We understand that pterygium can be a concerning condition, and we are here to provide you with the necessary information about the surgery involved, the potential benefits, and the risks and complications associated with the procedure.
As each case varies, it is important that you discuss your case in detail with a specialist surgeon.
What is Pterygium?
Pterygium is a common eye condition characterised by the growth of a pinkish, fleshy tissue on the white part of the eye (conjunctiva) that may extend onto the cornea. It can cause symptoms such as redness, irritation, foreign body sensation, and blurred vision. Pterygium is often associated with long-term exposure to UV light and dry, dusty environments.
Medical treatment for Pterygium
Use of artificial tears is the mainstay of non-surgical management of pterygium. Occasional and infrequent use of low-concentration artificial tears may also be needed but this should always be guided by your ophthalmologist.
Surgical treatment for Pterygium
In cases where pterygium causes significant symptoms or affects vision, surgical intervention may be recommended. Pterygium surgery is a safe and effective procedure that aims to remove the abnormal tissue and restore the health and clarity of the affected eye. The surgery is usually performed under local anaesthesia on an outpatient basis, meaning you can go home on the same day.
Pros of Pterygium Surgery:
- Improved Comfort: Surgery can alleviate symptoms such as redness, itching, and irritation, allowing you to enjoy better eye comfort and clarity of vision.
- Restored Appearance: The surgery aims to remove the visible growth, enhancing the natural appearance of your eye.
- Enhanced Vision: By removing the pterygium, surgery can potentially improve vision that was previously affected by the growth.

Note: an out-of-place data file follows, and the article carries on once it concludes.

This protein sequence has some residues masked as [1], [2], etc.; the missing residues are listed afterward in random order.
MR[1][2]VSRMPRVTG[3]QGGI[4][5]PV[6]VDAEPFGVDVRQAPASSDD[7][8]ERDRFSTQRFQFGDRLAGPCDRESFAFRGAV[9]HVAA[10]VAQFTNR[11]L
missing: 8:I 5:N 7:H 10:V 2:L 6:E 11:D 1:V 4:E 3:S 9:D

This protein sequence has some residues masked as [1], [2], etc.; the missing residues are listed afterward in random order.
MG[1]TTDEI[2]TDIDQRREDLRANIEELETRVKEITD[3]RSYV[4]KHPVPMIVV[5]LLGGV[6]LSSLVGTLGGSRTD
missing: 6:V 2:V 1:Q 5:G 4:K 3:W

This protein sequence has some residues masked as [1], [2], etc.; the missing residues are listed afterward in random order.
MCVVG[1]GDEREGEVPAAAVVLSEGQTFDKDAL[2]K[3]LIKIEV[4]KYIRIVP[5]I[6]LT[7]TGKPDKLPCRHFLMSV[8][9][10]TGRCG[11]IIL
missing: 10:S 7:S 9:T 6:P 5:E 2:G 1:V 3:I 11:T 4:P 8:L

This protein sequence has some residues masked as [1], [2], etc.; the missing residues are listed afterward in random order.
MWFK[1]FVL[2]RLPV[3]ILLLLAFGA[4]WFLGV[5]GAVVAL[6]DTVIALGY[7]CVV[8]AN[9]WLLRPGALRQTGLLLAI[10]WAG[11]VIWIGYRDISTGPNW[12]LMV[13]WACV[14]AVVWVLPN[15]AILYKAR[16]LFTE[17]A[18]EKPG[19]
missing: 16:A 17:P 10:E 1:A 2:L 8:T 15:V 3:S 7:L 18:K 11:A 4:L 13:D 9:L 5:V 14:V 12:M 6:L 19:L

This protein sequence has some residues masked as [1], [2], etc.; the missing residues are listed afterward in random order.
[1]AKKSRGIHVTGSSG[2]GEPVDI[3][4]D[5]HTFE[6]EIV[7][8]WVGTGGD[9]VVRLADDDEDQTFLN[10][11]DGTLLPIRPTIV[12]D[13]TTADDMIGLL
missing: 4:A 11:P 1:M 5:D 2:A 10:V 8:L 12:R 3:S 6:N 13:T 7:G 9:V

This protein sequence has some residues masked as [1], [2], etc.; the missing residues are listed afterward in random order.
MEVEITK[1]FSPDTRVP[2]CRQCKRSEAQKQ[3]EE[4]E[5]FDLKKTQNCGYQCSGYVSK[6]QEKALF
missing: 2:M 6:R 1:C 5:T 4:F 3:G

Cons of Pterygium Surgery:
- Recurrence: Although rare, pterygium can reoccur after surgery. However, advanced surgical techniques, such as conjunctival grafting, have significantly reduced the recurrence rate.
- Temporary Discomfort: It is normal to experience mild discomfort, redness, and watery eyes during the post-operative period. These symptoms typically resolve within a few weeks.
- Healing Time: Full recovery from pterygium surgery may take several weeks. During this time, it is important to follow your surgeon’s instructions and avoid activities that could strain or irritate the eye.
Risks and Potential Complications:
While pterygium surgery is generally safe, like any surgical procedure, it carries some risks and potential complications. These include but are not limited to:
- Infection: Although uncommon, there is a small risk of infection following surgery. Strict adherence to post-operative care instructions and regular follow-up visits can help minimise this risk.
- Bleeding: Rarely, minor bleeding may occur during or after surgery. Your surgeon will take appropriate measures to control bleeding and prevent complications.
- Dry Eye: Some patients may experience temporary or, in rare cases, long-term dryness of the eyes after surgery. Artificial tears or prescribed lubricating eye drops can help manage this.
- Worse vision: Thought extremely unlikely, a change to astigmatism or damage to the cornea can lead to a worse vision following surgery.
Pterygium surgery is a safe and effective procedure that can provide relief from discomfort, improve vision, and enhance the appearance of your eye. Our team is here to guide you through the entire process and ensure your comfort and well-being. Please feel free to ask any questions or voice any concerns you may have during your consultation. We are dedicated to providing you with the highest quality of care and expertise to help you regain optimal eye health.
Note: This is general patient information and should not substitute personalised medical advice. Please consult Dr Koutroumanos for specific information regarding your condition and treatment options.